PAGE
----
By the time our yard was ready to be planted, it was already too hot, so we had to delay planting until the fall. I returned solo to work with Pippo and Marco on plant choices and placement in October.

Ready to plant (October 2018):

Newly planted:

How the slope looks today:

 

As it turns out, some of the plants have fared better than others. Some have thrived. Others have either died or struggled, especially in this summer’s extreme heat, leaving some bare spots. So at this point the plantings on the slope look a bit haphazard and will need some adjustment. When the weather gets cooler we’ll replace some of the casualties with plants that do well in this location. At any rate, it’s nice not to have to look at a mountain of bare earth. I don’t mind the wild and carefree appearance of the slope.

I do love the casual look of the back stairs with the lavender, roses, verbena and other flowering plants along the border. The hungry bees seem to be very pleased with the tasty smorgasbord.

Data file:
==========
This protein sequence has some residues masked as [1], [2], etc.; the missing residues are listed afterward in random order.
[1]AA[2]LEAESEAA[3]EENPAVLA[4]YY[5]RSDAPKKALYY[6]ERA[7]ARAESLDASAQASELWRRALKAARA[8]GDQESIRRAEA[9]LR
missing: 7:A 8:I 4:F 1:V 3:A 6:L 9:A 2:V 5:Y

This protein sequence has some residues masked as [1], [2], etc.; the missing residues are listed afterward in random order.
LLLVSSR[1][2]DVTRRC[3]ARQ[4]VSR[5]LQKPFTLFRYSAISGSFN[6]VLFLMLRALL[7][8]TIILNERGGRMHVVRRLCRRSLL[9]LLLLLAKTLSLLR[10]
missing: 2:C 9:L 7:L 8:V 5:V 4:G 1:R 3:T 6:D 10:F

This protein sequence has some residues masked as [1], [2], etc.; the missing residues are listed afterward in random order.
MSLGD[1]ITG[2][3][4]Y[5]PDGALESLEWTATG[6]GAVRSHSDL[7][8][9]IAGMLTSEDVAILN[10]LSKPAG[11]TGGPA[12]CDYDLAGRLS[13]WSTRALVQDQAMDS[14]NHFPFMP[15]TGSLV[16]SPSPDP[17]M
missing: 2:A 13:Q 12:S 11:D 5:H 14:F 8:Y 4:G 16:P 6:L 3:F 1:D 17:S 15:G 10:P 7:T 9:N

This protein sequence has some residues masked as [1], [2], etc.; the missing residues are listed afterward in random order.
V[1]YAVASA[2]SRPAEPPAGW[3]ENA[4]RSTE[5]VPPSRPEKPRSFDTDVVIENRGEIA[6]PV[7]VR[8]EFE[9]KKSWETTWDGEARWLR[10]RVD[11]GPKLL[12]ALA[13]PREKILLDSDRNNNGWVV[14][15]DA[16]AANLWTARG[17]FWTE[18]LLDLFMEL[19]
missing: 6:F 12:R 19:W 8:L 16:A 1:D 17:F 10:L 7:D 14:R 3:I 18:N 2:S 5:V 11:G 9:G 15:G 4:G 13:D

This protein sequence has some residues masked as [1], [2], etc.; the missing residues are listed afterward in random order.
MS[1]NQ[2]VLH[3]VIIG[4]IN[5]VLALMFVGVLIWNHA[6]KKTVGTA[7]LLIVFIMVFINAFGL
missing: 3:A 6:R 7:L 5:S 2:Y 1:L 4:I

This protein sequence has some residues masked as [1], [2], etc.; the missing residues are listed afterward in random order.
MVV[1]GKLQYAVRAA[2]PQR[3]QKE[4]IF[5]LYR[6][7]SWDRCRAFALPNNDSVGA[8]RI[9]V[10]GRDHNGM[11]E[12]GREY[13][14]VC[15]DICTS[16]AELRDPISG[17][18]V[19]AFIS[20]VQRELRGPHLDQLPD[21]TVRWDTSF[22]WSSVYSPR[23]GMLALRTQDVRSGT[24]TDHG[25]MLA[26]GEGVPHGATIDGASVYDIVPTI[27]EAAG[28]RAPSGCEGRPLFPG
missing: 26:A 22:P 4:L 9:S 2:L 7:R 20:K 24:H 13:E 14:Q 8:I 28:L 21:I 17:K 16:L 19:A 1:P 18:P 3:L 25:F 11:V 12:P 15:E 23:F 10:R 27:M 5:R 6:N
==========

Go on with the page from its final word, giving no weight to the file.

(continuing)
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I’m looking forward to the continued evolution of the garden.

Note: For anyone wanting to know which plants did well on this hot, dry slope with poor soil, here are some of them:

Lavender
Laurel
Rosemary
Russian sage
Santolina pinnata and chamaecyprissus
Cotoneaster
Potentilla frustosa
Rosa rugosa
Guara lindheimeni
Verbena
Butterfly bush
Narrowleaf firethorn
Artemisia Powis Castle
Golden euryops (Golden shrub daisy)
Threadleaf fleabane